Letters written by Mathilde to Schönberg from Gmunden in June 1907
The Schönbergs, accompanied by their two maidservants, had travelled to Gmunden on 26th, where Schönberg settled his family into Engelgut, Traunstein 22, a farmhouse, lying on the hillside meadows stretching down to the eastern bank of the Traunsee that would be their accommodation for the summer. Two days later, on 28th, he set off to join his students, Berg, Stein, Jalowetz, Krüger, Horwitz and Webern, in Dresden, where, after interventions from Mahler and Strauss, a matinee performance of op.7 had been reinstated for Sunday 30 June and at which the Rosé Quartet had taken over, to considerable acclaim, from the Petri Quartet. Schönberg plainly found the lake to his liking for, beginning in 1905, he stayed on the Traunsee six times. This was his second visit and when, probably on 1 July, he returned from Dresden to rejoin his family, he would have found several friends and family already in residence beneath the Traunstein (click for map). Zemlinsky and Ida, having honeymooned in Berchtesgaden and Salzburg, had arrived on 26th, settling in, with Zemlinsky’s and Mathilde’s mother, Clara and their maid at Traunstein 20. Ida’s sister, Melanie, and her American husband, the artist, William Clarke Rice, having married in 1905, were on a belated honeymoon and joined the Zemlinkys on 30th. The brothers, Robert and Artur Bodansky were to be found in the town from early July, as was Ernst Diez, at Hotel Schiff. Amongst Schönberg’s students, Irene Bien took a room in the Zemlinskys’ farmhouse, and, and whilst Berg spent the summer in Villach, it is possible that Viktor Krüger and others were also there at some point. Gerstl had been invited and he soon settled in at Feramühle.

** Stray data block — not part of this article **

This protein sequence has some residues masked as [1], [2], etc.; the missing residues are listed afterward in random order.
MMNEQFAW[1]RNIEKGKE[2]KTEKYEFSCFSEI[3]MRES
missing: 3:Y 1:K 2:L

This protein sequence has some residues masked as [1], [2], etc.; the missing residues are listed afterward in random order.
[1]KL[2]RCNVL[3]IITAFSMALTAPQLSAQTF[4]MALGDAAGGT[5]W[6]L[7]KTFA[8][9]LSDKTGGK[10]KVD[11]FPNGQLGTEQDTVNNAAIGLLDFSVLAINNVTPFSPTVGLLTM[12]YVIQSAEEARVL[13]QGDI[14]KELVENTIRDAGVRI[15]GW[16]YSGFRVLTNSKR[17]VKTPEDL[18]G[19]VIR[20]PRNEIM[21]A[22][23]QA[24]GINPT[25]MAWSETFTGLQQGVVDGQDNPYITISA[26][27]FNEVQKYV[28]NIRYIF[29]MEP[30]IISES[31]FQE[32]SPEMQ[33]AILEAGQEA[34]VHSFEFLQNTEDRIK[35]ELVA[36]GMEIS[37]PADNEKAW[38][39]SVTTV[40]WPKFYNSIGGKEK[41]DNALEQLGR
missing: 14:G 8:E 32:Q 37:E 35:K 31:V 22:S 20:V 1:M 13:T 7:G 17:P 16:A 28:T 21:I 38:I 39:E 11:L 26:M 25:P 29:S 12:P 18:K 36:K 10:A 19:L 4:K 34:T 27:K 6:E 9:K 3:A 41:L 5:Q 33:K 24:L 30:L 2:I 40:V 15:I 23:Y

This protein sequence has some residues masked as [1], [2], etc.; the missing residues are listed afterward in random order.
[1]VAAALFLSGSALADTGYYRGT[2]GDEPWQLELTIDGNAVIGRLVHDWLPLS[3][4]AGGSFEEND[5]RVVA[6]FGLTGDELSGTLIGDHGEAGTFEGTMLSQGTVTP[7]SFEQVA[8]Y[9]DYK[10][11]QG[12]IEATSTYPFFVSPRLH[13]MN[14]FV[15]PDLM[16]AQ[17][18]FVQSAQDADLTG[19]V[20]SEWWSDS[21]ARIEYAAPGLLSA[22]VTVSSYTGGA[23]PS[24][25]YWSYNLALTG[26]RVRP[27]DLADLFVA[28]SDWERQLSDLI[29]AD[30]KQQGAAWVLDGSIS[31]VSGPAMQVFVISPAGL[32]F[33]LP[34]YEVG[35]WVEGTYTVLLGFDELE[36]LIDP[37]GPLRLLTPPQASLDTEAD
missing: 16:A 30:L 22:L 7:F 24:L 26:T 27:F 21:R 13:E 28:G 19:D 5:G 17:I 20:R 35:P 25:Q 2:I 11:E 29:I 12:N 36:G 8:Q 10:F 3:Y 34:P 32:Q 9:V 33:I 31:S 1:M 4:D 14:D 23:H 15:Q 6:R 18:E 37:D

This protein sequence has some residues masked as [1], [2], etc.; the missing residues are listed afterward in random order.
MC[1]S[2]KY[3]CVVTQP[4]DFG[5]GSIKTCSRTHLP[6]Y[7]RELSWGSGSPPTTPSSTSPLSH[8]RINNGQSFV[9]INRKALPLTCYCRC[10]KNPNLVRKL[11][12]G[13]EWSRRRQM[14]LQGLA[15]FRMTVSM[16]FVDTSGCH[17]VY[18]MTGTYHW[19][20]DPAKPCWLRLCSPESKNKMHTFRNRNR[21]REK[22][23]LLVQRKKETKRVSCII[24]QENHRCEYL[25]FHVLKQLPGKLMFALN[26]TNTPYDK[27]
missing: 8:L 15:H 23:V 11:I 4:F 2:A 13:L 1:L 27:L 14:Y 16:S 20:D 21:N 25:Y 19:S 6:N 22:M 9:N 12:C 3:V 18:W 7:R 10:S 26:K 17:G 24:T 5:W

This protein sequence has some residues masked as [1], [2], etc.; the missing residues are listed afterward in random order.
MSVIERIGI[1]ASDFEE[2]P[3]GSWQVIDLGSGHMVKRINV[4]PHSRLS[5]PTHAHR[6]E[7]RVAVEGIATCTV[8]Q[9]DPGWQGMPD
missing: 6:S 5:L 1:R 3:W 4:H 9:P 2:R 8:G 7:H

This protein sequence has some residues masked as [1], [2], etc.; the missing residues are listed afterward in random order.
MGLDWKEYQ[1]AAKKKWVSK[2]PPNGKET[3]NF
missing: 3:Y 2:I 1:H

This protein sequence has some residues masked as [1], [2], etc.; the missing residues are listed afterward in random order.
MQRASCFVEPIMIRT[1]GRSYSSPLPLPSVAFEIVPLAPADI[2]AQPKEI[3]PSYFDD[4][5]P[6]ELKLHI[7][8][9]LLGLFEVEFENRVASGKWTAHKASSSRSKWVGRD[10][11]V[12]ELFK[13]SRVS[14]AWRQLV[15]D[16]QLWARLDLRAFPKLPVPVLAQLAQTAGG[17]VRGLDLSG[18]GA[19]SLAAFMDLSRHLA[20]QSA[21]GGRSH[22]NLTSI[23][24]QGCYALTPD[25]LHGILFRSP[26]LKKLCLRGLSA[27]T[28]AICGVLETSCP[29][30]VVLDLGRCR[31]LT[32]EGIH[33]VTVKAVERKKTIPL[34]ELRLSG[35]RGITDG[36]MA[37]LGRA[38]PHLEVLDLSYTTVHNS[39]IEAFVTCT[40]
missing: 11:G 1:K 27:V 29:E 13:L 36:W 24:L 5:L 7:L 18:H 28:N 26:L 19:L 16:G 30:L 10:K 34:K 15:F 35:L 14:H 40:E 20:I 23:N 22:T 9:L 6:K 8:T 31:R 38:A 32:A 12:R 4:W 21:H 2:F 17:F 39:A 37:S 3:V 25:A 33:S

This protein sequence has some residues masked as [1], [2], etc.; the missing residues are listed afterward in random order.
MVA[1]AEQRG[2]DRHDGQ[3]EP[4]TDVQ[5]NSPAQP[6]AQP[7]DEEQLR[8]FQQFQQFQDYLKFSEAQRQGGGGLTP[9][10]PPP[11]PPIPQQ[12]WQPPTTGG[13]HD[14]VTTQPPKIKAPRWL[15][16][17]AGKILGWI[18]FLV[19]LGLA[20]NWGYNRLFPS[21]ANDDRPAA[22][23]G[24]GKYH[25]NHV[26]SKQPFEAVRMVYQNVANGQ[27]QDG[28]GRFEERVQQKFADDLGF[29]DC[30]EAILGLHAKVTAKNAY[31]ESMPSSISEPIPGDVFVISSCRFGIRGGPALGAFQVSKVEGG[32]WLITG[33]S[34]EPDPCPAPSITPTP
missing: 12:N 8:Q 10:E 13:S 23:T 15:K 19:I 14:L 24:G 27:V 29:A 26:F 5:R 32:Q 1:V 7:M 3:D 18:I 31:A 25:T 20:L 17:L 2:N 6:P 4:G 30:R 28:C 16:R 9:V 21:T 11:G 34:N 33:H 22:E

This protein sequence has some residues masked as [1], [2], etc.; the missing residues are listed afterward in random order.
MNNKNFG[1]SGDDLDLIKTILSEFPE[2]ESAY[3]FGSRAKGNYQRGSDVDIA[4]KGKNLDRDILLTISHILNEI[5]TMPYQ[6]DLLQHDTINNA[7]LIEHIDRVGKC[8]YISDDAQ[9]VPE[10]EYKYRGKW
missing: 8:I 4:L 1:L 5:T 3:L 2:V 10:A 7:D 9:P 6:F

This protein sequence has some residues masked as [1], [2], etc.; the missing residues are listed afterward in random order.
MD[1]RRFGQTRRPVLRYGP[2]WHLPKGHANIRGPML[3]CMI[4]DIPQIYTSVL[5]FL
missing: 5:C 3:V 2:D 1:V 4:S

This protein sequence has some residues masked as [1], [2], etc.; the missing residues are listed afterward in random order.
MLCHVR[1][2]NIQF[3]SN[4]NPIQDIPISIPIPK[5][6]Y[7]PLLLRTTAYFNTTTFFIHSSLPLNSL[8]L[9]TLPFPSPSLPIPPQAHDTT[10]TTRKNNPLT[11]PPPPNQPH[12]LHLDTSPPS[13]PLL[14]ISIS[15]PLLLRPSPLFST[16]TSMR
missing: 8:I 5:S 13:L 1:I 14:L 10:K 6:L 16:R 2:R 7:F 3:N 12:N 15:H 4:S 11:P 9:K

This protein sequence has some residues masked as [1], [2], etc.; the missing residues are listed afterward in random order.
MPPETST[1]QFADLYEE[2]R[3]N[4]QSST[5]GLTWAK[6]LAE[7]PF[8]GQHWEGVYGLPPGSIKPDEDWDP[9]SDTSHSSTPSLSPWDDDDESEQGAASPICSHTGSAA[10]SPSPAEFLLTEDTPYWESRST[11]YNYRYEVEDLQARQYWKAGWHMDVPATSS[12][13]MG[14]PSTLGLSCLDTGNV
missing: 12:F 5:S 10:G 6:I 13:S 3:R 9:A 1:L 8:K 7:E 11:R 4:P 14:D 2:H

It was during Schönberg’s brief trip to Dresden that Mathilde wrote twice – click on a link below to see the original letter, its transcription and its translation (all links open in a separate window):
1. Mathilde to Schönberg – 28 June 1907
2. Mathilde to Schönberg – 29 June 1907
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Click for one of the four periods of correspondence:
June 1907 ♦ ♦ June 1908 ♦ ♦ August 1908 ♦ ♦ November 1908